Both West Texas Intermediate and Brent crude benchmarks rose on Friday but are set to close the week lower on prospects for a rise in Libyan oil exports after rebels blocking shipments from the country’s eastern ports said they have reached a principle agreement with the government to reopen the terminals. Simmering tension between Russia and the West however kept the markets underpinned. Investors also eyed the upcoming key employment data from the US to gauge how the world’s biggest economy and oil consumer fared. Meanwhile, natural gas futures declined, as weather forecasting models called for springlike weather to return in many densely-populated US areas by the end of next week, curbing demand for the power-station fuel.
On the New York Mercantile Exchange, WTI crude for delivery in May rose by 0.86% to $101.15 by 13:51 GMT, having shifted in a daily range between $101.40 and $100.28 per barrel. The US benchmark rose by 0.7% on Thursday to settle at $100.29 a barrel but is set for its biggest weekly decline in three.
Meanwhile on the ICE, Brent futures for delivery in the same month stood at $106.69 per barrel, up 0.5% on the day. Prices held in a range between day’s high and low of $106.87 and $106.10 per barrel. The European crude benchmark rose by 1.3% on Thursday to $106.15 a barrel, but is on track to post its poorest weekly performance since January. Brent’s premium to its US counterpart widened to $5.85, after settling at $5.86 on Thursday, up from $5.17 on Wednesday, which was the narrowest since October 2nd.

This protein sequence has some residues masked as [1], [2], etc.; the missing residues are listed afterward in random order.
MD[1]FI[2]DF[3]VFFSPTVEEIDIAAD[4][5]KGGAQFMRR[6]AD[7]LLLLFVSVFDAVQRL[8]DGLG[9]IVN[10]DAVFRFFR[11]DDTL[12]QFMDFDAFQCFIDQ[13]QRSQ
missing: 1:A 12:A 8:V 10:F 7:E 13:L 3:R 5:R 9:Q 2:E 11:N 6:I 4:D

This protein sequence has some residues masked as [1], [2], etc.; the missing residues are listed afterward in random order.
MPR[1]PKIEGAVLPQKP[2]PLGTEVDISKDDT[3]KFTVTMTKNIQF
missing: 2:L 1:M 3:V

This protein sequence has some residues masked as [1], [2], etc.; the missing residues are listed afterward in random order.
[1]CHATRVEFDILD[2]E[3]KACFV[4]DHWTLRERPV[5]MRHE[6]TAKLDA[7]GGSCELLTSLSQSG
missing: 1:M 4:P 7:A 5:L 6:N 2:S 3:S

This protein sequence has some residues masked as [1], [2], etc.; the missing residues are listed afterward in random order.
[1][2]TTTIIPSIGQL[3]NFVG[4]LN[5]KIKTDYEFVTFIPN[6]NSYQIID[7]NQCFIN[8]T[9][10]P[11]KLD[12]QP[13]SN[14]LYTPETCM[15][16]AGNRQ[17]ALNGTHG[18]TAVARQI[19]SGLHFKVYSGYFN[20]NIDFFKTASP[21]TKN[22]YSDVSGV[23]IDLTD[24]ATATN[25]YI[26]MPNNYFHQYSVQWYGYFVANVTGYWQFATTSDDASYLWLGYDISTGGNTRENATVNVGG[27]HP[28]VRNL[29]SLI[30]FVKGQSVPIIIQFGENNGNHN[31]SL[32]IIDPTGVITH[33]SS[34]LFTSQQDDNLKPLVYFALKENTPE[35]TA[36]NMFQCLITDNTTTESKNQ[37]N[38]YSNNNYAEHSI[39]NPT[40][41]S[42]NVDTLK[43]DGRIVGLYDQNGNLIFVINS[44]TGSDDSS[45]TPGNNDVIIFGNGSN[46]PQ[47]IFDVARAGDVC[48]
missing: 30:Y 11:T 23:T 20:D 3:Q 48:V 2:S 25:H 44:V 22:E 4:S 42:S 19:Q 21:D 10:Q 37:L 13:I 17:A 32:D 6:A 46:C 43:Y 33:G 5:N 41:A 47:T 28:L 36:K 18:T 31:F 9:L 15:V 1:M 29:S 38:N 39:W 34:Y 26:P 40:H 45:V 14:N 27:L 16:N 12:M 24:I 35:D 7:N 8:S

Oil prices drew support amid simmering tensions between Russia and the West. Moscow has almost doubled its gas price for Ukraine this week after a second hike on Thursday, pressuring the Ukrainian economy, which will rely on Western financial help to avoid bankruptcy.
However, a possible resumption of exports from vital eastern ports in Libya kept the market pressured and set for weekly losses. Rebels, who have blocked the terminals since last summer, said they agreed in principle with the government to allow a resumption, which could bring up back online a capacity of 600 000 bpd, compared to the country’s current output of around 150 000 bpd. Libya, holder of Africa’s biggest crude reserves, produced an average of 1.4 million bpd before protests and blockages began last summer.
Meanwhile, on the New York Mercantile Exchange, natural gas for delivery in May traded at $4.461 per million British thermal units at 13:52 GMT, down 0.21% on the day. Prices held in a daily range between $4.476, and $4.405 per mBtu. Yesterday, the energy source added 1.5%, after a government report showed much-larger-than the five-year average inventory drop.
Natural gas prices were pressured by weather forecasts that called springlike weather may return to the US by next week. NatGasWeather.com reported today that after April 11th much milder temperatures will push into many US regions, significantly easing demand for the power-station fuel.